If a group of players wants to modify the rules to a game they will be able to come up with their own housevariants, anyway.

Joined: 07/24/2008
Well said! I'd like to add

Well said! I'd like to add that, for our group, part of the fun in buying a game is dismantling existing rules and create our own rules.

Willi B
Joined: 07/28/2008
Optional Rules vs. Variants/Set Ups

I define Variants and Set Ups as something different and completely okay to use.... In Dominion you can tailor the game to differing playing styles by using the suggest set-ups (variants) and I see that as good... many people will want more interaction in the game and the designer suggested a card mix that would allow a higher level of interaction/interference.

Many games that use a Hex-shaped boards that allocates players to starting positions that are equidistant will often be fine for 2, 3, 4, or 6 players but run into problems with 5. They might have a variant Set Up to try to maintain game balance. However, I think that both Twillight Imperium (3rd edition) and Colosseum suffer at certain player numbers just because of the board Set Up (even with alternate Set Up).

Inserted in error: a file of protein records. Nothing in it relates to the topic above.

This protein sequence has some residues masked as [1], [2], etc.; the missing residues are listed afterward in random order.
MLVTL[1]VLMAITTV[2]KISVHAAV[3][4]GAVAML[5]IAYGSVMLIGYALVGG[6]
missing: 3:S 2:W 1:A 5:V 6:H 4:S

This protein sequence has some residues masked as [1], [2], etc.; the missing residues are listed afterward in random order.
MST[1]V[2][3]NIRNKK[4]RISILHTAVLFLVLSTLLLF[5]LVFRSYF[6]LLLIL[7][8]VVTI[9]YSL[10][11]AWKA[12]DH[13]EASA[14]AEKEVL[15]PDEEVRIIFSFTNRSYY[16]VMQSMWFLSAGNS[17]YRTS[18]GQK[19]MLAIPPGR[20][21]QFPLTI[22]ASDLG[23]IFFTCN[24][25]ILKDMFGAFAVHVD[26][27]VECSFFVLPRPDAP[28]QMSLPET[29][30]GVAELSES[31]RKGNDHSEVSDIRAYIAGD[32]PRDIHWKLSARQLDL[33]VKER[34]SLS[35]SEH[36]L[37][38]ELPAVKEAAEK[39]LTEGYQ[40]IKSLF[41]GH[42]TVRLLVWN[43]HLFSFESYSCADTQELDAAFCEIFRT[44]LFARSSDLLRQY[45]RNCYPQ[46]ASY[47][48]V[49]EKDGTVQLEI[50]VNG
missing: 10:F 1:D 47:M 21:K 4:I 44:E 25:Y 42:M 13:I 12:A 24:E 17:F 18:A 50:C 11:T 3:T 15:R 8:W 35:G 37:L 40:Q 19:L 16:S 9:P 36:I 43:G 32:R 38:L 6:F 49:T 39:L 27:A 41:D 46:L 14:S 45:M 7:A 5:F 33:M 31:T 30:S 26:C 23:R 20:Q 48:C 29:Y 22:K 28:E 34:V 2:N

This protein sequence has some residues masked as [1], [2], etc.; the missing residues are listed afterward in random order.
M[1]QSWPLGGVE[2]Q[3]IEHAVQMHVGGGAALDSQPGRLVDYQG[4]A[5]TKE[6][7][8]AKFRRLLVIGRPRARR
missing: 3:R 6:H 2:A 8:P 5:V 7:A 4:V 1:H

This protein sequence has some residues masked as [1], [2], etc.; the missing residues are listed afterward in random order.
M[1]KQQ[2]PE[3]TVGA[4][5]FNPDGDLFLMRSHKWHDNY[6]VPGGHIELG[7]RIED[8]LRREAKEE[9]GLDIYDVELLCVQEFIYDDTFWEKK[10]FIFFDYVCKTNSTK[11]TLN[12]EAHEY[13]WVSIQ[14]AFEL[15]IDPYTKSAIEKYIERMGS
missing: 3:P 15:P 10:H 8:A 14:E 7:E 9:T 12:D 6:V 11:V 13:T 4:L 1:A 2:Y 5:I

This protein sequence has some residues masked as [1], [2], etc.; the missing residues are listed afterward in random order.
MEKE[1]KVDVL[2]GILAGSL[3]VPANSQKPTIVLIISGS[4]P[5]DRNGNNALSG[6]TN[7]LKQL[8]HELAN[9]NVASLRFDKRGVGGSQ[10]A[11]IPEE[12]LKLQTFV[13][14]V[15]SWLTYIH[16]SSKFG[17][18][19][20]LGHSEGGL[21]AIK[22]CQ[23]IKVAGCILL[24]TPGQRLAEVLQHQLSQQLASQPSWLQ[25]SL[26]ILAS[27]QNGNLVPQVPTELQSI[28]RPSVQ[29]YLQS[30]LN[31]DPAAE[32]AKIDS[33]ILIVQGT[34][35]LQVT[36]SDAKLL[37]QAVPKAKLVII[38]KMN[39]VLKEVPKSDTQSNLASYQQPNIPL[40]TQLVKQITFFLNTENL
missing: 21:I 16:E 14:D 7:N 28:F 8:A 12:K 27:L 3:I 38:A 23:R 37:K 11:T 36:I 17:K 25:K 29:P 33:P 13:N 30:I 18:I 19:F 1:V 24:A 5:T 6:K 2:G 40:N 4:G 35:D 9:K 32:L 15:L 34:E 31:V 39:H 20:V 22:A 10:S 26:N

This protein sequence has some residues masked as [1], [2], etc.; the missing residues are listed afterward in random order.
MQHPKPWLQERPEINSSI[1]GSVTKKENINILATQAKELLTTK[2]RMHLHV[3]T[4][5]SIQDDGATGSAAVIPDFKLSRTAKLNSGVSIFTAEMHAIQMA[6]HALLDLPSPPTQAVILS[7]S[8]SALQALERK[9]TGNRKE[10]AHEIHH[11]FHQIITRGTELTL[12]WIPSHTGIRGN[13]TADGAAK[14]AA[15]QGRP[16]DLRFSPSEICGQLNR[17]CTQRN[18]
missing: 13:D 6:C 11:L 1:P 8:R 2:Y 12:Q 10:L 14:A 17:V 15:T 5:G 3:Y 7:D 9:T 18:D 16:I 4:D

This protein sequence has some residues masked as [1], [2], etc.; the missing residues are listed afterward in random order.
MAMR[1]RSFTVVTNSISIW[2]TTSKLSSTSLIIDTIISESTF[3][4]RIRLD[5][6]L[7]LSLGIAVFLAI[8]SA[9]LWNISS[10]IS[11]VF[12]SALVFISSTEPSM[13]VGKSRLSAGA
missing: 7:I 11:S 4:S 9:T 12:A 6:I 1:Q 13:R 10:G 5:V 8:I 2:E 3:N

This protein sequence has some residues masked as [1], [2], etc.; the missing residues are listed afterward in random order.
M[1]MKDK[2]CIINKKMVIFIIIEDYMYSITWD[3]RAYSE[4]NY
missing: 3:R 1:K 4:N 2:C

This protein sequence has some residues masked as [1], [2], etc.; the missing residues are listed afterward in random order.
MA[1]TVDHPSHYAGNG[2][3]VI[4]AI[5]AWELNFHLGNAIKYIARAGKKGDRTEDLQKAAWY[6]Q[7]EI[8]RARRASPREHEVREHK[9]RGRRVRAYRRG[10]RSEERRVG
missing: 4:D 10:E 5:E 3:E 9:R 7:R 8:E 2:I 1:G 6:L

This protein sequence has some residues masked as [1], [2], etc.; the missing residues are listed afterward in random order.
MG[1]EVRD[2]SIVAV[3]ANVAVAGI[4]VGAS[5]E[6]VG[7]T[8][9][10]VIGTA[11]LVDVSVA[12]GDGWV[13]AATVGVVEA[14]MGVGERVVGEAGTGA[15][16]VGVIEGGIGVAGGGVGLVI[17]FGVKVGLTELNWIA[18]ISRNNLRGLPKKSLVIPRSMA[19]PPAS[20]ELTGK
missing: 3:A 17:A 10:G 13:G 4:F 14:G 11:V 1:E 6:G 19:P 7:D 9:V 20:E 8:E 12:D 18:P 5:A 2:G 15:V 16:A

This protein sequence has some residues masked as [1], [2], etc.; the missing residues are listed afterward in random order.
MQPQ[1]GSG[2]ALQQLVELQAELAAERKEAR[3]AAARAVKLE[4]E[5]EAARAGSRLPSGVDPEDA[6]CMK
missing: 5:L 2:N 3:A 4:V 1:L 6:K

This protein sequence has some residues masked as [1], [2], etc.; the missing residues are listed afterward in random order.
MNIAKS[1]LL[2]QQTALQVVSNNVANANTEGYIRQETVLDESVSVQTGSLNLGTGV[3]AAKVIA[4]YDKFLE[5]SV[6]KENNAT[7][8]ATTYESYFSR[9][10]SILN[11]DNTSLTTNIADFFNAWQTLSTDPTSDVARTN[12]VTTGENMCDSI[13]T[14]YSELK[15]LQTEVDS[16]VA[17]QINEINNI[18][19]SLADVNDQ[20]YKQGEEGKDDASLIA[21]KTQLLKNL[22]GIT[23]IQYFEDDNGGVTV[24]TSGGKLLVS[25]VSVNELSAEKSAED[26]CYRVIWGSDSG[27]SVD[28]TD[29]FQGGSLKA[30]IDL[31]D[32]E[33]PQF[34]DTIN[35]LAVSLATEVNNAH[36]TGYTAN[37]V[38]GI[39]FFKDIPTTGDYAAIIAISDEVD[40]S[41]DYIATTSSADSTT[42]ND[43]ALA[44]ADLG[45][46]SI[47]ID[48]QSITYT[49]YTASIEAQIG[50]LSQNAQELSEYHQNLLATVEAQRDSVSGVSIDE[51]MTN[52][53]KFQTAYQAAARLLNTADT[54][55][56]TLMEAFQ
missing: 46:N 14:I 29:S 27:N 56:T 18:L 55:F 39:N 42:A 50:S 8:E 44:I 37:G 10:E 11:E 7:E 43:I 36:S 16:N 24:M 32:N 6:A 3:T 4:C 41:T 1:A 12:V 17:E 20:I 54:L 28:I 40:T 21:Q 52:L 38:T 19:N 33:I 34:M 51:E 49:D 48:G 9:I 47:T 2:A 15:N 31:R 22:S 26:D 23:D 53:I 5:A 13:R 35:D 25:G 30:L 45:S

Optional rules are good for some things.... if a game is too hard to get into for first time players, a beginner/advanced option is good. There are also good rules for handicapping (Go comes to mind) that I like. Lastly, I see party games as the best time to pull out the optional rules to either make players more comfortable or keep everyone at the party happy. Not really a designer game thing, I know, but I feel that there is a place and time for all things.

Oh... and whenever I get stuck playing Ameritrash I usually come up with some new rule to end the game quicker!

Raiderjakk's picture
Joined: 10/19/2008
It's like ordering....

...something on the side. If I see an optional rule in the text, my first thought isn't, "Well, put this game away - the designer was too wishy washy to come up with a set of rules." Galaxy Truckers comes to mind. Here, play half a game. After that, play Round 1 if you want. Or play round 3. Heck, we'll give you 3A and you can literally play for hours.

If optional rules are used as a band-aid instead of a rule, then, yes, by all means, they are evil. Occasionally, they can really add to a game or emphasize a mechanic that seemed interesting at first that for whatever reason dropped off - but can come alive and add something later.

You mention "Go" and that is an excellent example of a rule that doesn't change the flow or spirit of the game - runs right with it actually - and makes it better for everyone.